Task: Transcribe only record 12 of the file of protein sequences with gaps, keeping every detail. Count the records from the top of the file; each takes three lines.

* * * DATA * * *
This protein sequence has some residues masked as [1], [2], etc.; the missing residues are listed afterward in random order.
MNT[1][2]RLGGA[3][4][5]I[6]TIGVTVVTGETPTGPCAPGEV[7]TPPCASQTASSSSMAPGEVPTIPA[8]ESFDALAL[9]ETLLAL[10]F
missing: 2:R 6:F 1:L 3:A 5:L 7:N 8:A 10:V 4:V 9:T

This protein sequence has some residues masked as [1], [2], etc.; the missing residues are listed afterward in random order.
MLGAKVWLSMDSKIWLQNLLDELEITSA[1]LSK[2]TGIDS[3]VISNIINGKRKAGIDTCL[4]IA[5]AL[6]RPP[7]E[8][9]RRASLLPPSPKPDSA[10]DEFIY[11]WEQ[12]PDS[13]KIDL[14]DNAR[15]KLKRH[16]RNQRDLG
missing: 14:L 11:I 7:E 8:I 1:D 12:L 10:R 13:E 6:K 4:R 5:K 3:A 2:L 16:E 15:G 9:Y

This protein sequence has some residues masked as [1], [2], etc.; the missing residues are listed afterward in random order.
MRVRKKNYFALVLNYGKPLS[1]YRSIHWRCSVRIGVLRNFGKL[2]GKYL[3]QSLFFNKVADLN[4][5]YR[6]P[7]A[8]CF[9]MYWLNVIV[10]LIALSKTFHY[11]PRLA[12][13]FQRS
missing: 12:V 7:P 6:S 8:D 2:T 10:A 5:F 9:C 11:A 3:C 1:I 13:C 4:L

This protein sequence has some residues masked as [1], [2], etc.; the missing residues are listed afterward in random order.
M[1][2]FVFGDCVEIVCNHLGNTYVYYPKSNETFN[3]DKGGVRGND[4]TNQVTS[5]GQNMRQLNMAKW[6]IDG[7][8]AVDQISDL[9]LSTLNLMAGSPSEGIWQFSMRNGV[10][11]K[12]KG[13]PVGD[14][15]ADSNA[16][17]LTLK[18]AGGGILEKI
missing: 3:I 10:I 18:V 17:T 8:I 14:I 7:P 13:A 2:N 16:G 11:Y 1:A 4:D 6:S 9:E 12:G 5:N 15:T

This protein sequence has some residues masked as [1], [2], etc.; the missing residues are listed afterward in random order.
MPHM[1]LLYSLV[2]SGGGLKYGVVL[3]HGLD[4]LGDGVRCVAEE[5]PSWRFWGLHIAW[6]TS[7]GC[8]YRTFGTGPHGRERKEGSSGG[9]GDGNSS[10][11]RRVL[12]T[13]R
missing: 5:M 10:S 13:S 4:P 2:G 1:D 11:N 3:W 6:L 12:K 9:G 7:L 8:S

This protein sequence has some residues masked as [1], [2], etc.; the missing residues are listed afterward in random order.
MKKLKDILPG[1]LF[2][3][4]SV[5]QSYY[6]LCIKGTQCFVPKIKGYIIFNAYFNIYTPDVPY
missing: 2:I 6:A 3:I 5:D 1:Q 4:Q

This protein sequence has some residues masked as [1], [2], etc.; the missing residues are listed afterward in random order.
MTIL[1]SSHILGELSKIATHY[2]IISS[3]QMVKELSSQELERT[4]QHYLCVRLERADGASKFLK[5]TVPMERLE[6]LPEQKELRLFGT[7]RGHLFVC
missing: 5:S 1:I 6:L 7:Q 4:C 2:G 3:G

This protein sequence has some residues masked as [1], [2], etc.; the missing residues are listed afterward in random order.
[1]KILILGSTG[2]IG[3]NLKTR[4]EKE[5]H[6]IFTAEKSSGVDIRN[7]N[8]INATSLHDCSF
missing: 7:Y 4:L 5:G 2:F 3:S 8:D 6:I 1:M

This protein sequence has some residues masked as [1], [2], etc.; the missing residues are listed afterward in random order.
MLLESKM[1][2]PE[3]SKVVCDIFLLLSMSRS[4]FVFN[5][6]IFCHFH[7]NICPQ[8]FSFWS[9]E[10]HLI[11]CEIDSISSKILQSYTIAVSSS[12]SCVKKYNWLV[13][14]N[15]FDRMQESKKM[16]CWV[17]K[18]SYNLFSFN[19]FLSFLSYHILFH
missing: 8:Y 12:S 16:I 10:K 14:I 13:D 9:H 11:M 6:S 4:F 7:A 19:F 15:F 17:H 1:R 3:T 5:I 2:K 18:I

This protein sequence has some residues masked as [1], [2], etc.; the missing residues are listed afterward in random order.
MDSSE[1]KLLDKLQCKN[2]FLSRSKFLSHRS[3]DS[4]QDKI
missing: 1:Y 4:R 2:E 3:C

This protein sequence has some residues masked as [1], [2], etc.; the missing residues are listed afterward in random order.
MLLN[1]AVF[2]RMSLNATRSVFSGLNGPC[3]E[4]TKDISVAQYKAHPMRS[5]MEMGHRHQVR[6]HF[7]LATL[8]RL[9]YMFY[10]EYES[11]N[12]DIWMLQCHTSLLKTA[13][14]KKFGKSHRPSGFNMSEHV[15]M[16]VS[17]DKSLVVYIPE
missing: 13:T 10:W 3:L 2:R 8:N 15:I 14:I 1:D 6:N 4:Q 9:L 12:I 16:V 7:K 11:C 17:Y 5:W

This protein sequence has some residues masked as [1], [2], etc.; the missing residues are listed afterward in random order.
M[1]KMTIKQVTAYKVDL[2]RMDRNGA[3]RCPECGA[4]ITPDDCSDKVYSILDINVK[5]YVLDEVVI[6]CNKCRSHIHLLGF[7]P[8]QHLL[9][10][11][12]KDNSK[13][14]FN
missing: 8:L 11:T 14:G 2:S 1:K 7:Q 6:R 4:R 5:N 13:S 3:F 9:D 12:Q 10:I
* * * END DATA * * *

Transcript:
This protein sequence has some residues masked as [1], [2], etc.; the missing residues are listed afterward in random order.
M[1]KMTIKQVTAYKVDL[2]RMDRNGA[3]RCPECGA[4]ITPDDCSDKVYSILDINVK[5]YVLDEVVI[6]CNKCRSHIHLLGF[7]P[8]QHLL[9][10][11][12]KDNSK[13][14]FN
missing: 8:L 11:T 14:G 2:S 1:K 7:Q 6:R 4:R 5:N 13:S 3:F 9:D 12:Q 10:I